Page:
World leaders struggled Saturday to find common ground in the fight against climate change in the wake of President Trump’s decision to leave the Paris agreement.
The final statement of the Group of 20 summit in Hamburg, Germany, underlined that the other countries and the European Union supported the Paris climate agreement rejected by Trump. They called the deal to reduce greenhouse gases "irreversible" and vowed to implement it quickly and without exception.
German Chancellor Angela Merkel called the United States' position "regrettable." She said the statement also makes clear other summit leaders don't share the Trump administration's position on climate.
Trump last month did not reaffirm the Paris agreement to which former-President Barack Obama agreed in 2016.
World leaders including Trump did reach a common statement this weekend about the other contentious issue at the summit, trade.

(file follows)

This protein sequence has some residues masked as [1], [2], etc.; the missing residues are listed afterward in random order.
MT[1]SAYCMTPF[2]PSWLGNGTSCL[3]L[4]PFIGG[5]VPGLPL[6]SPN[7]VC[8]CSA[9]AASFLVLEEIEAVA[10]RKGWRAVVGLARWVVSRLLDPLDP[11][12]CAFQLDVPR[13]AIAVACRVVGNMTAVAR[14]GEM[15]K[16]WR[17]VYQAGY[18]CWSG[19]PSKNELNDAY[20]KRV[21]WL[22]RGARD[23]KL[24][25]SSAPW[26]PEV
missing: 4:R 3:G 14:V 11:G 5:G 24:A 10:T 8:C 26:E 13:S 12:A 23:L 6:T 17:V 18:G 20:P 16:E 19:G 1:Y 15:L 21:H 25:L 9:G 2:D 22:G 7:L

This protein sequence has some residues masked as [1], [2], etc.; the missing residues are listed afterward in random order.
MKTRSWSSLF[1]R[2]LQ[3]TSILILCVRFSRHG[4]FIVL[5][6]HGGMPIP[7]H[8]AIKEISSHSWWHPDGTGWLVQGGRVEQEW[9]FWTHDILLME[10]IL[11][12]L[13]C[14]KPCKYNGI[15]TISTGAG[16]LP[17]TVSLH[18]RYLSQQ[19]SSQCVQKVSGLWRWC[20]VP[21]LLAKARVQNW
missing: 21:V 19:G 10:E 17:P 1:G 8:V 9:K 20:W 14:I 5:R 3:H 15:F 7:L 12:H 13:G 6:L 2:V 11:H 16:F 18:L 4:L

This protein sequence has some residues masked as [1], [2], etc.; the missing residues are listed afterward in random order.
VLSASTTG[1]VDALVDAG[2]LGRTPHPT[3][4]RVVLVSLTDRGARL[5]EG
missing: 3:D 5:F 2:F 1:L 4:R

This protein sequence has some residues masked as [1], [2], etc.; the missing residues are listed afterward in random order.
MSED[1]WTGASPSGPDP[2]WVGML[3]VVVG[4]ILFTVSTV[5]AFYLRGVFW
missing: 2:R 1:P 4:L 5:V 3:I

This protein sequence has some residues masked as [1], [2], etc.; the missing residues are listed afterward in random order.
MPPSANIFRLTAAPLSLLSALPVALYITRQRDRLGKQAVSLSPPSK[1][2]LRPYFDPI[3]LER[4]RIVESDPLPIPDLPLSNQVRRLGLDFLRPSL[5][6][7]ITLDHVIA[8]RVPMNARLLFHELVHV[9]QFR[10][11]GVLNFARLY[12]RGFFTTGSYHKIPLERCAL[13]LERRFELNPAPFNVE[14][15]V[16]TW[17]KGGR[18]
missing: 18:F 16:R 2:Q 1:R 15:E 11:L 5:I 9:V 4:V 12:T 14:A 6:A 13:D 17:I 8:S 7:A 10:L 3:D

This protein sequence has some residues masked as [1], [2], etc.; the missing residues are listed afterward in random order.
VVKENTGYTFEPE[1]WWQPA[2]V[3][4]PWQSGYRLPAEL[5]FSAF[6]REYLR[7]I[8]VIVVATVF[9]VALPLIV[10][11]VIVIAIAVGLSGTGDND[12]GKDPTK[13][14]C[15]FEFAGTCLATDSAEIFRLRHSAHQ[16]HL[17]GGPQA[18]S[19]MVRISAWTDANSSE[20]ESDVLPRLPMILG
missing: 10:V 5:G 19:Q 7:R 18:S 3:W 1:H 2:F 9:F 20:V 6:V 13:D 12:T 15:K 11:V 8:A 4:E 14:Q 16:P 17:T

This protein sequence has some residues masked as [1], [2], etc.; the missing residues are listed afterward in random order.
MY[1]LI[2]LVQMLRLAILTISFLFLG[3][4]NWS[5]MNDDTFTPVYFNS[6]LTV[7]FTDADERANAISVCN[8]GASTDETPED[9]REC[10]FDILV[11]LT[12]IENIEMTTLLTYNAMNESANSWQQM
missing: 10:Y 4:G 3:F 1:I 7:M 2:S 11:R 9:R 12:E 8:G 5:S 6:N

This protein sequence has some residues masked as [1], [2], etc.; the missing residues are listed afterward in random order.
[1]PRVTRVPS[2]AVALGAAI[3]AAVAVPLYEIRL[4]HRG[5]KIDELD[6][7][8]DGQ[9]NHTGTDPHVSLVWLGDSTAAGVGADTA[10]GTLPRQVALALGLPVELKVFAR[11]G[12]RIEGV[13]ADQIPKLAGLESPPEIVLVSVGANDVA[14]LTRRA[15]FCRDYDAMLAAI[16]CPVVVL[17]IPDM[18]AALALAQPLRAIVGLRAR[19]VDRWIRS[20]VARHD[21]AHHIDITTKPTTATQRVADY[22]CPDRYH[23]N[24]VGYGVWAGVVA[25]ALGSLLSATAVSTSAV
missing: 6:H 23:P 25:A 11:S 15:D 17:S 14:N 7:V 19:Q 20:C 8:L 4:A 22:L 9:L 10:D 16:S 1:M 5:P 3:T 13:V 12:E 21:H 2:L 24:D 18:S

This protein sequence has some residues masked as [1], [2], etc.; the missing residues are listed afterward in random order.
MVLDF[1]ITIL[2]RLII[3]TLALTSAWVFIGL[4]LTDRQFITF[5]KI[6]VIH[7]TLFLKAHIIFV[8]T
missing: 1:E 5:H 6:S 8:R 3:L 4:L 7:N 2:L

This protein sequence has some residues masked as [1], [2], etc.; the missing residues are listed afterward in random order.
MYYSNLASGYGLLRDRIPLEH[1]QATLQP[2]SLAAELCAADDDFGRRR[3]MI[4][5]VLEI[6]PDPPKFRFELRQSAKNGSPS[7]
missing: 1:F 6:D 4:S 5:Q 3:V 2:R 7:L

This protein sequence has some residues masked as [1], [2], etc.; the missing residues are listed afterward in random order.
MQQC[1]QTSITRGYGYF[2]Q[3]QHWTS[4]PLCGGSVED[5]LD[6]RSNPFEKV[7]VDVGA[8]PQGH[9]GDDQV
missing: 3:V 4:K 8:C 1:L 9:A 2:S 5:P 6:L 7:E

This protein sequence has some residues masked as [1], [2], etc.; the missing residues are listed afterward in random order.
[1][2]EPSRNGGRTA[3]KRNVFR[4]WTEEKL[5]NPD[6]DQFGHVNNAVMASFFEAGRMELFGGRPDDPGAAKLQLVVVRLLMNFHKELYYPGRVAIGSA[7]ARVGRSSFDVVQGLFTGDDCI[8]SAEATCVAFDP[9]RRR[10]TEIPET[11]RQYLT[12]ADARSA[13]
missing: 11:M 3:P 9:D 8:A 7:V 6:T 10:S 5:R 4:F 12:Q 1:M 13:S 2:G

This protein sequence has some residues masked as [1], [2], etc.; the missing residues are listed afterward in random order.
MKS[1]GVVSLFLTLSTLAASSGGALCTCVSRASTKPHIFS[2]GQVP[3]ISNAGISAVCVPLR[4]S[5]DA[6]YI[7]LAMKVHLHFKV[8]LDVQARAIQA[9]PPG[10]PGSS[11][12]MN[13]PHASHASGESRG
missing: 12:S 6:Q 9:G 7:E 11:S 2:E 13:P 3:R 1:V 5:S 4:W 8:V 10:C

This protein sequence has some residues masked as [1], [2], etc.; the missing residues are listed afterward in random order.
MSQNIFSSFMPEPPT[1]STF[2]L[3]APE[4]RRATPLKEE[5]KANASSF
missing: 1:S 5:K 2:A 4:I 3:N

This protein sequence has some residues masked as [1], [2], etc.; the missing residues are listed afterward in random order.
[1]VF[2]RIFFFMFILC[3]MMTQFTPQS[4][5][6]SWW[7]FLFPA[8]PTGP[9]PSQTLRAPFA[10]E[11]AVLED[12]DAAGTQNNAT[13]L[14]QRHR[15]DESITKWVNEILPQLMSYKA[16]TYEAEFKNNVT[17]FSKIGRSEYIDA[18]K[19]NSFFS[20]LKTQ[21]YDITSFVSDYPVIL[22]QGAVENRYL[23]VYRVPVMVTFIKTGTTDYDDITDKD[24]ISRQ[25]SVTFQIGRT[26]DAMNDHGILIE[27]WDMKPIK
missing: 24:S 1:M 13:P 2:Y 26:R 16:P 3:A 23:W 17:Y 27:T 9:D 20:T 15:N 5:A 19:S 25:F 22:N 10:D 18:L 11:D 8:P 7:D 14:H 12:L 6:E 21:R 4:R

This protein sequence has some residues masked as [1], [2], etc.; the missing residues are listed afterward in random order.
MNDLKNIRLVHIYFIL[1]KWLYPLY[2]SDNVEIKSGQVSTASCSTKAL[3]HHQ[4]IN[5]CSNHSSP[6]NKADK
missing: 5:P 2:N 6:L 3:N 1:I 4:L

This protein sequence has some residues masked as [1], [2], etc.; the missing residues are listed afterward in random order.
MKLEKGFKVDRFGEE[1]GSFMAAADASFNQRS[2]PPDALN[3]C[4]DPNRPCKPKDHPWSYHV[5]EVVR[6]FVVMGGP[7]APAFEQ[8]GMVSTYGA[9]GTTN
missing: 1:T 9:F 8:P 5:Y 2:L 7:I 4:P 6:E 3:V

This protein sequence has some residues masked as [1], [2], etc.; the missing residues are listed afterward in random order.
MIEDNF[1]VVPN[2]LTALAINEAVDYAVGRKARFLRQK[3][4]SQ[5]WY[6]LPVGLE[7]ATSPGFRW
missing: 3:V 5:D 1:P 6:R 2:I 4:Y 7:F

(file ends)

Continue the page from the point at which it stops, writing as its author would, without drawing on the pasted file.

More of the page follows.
Climate and trade were two of the most contentious issues, in part due to the assertive stance taken on both by Trump.
The president has said trade must be fair as well as open and must benefit American companies and workers.
He has focused on trade relationships where other countries run large surpluses with the U.S., meaning they sell more to U.S. consumers than they buy from American companies.
The G-20 typically denounces protectionism, or the use of unfair means to keep out foreign competitors and protect domestic workers and companies.
That stance has been kept, but it has been expanded to include references to the use of "legitimate trade defense instruments" when a country is faced with subsidized or otherwise unfair competition from a trade partner.
Defensive measures are sometimes allowed under the current global trade rules supervised by the World Trade Organization.
The Associated Press contributed to this report.